3 Millennial Wedding Trends You Might Not Believe

They’re definitely not the norm, but these unexpected wedding trends gaining traction with young couples may surprise you…

The wedding industry is getting Millennialized, with 40% of 18-36-year-olds already married and 41% telling us they’ll be attending a wedding this year. With this generation putting their spending power behind weddings and rethinking traditions, we regularly check in on the nuptial trends they’re starting, from weed weddings to surprise ceremonies. While the wedding trends that Millennials are seeing themselves haven’t changed too much from last year (hashtags, rustic themes, barns, and photobooths are staying popular) we’ve noticed a few more unexpected trends on the rise.

Let’s preface this by saying that many old-school wedding traditions are still going strong. White dresses are stilled donned by many, and our most recent wedding survey found that the majority of 18-36-year-olds say printed invitations, rehearsal dinners, and even having a ceremony at a religious venue are still in style. At times, Millennials are keeping up traditions but putting their own spin on them: Vox reports that young couples are still setting up registries, but using them to let their guests know exactly what to order online or to reach crowdfunding goals that one Zola exec says range from honeymoons to new puppies to “a lifetime supply of avocados.”

But there are also some very untraditional new trends being spotted as well. While you won’t see these at every Millennial wedding you attend, or stalk on social media, they’re becoming common enough that they could soon go from surprising to the norm.

Tinder-Themed Weddings

YPulse data shows that 27% of 18-35-year-olds have used a dating app, and those that are making it to matrimony seem to be shirking the stigma that sometimes…


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The Newsfeed

Quote of the Day: “The [financial] industry has been slow to adapt to the ways in which young people want to be communicated with and to communicate with each other.”—Ian Rosen, CEO, StockTwits (YPulse)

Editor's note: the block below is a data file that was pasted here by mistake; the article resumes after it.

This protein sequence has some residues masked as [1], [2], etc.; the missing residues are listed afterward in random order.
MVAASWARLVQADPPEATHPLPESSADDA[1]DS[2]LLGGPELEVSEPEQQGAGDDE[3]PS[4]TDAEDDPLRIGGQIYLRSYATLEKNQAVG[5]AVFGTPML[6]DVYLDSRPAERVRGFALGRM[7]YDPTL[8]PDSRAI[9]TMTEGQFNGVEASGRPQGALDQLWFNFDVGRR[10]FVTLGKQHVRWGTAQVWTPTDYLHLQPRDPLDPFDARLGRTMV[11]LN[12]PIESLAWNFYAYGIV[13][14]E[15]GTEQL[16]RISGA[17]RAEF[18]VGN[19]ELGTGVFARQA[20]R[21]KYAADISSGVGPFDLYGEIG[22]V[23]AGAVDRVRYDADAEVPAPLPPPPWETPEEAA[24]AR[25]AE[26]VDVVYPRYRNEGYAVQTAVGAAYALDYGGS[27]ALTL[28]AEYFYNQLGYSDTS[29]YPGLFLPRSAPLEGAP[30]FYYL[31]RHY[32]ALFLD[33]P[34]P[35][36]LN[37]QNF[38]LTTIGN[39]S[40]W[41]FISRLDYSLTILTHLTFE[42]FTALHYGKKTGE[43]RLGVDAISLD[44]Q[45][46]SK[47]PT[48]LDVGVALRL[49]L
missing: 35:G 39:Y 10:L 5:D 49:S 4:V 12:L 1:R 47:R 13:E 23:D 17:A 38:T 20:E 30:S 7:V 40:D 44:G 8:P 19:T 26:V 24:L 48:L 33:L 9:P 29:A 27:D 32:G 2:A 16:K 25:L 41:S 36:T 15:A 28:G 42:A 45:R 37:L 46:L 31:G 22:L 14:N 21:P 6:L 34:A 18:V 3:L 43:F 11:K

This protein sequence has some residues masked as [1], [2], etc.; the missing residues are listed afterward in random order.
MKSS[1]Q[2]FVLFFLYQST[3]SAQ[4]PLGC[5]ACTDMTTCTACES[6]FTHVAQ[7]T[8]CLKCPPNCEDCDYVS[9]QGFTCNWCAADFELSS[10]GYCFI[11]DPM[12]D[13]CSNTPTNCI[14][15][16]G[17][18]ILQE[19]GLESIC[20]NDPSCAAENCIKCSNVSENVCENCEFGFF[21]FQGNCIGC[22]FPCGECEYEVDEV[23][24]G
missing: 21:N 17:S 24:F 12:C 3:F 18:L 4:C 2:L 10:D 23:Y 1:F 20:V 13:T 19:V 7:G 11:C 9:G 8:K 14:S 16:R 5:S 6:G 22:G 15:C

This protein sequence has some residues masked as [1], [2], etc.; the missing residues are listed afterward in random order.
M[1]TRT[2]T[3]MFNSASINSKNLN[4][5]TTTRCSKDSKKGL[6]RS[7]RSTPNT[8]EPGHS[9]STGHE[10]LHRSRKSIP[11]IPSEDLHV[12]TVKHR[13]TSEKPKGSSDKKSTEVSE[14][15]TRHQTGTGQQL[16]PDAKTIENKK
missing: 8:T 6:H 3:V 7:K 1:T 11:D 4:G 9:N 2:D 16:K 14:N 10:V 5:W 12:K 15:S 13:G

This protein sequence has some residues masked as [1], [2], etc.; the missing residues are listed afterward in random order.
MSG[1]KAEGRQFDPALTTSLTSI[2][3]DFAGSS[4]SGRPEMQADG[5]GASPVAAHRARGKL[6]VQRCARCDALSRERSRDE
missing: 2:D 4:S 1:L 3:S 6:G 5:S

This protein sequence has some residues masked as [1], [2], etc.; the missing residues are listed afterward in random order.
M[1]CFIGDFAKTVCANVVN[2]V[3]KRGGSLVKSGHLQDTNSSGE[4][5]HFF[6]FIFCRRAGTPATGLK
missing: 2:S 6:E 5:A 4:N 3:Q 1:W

Instagram users can now purchase products without leaving the app. The platform’s shopping tags are evolving to allow users to check out directly inside the app from about 20 retailers using saved payment and shipping information. The move doesn’t just give Facebook a direct cut of each sale, but also allows the platform to collect data that they’ll leverage in their ad targeting. Instagram’s influence over young consumers’ purchases continues to skyrocket, and according to our Shoppability trend, 72% of Gen Z & Millennials are open to buying products on social media. (Recode)

Disney and MAC Cosmetics are debuting a nostalgic makeup line for Aladdin fans. The Disney Aladdin collection features lipstick, an eyeshadow palette, and bronzer in jewel and metallic hues that Princess Jasmine might wear with her bright turquoise outfit. The partnership is part of the lead-up to the live-action Aladdin’s debut, and isn’t MAC’s first time introducing fans to whole new worlds of Disney-themed cosmetics. In the past, they’ve also released Cinderella and Disney villains-themed lines. (Teen Vogue)

Google announced their ambitious plan to become “the future of gaming:” a cloud-based streaming service called Stadia. Gamers will be able to play across device (phones, TVs, tablets, etc.) without waiting for the title to load in a YouTube-connected setting. That means viewers can instantly play titles featured in videos and stream their own gameplay to YouTube—which could challenge industry leader, Amazon-owned Twitch. The Netflix-like service is set to launch this year. (The Verge)

Instagrammable dim sum is going global. The craze stared in Hong Kong, where Social Places serves up bao made to look like tiny pigs and charcoal custard bao filled with “a thick liquid that oozes out like lava,” introducing three or four new incarnations each month to keep customers coming back. Meanwhile at Disneyland Hong Kong, Crystal Lotus customers dine on buns that look like their favorite animated characters, including Frozen's Olaf. In the U.S., San Francisco’s Chili House and New York’s RedFarm are some of the first to take on the trend. (Bloomberg)

Netflix’s next choose-your-own-adventure series lets viewers chart Bear Grylls’ journey through the wilderness. Soon, Netflix viewers will have the chance to become outdoors experts from the comfort of their couches, as they make the survival show celebrity’s choices as he traverses tricky situations. Grylls himself says that he’s “giving viewers an all-access pass to explore the world and its landscapes in my boots” and that “For the first time, my survival is in your hands.” (THR)

Quote of the Day: “One of the biggest myths about Millennials is that they do not want to engage with human beings, especially if a chatbot, app, or a website can be deployed.”—Xiomara Lorenzo, Director, Society of Grownups (YPulse)

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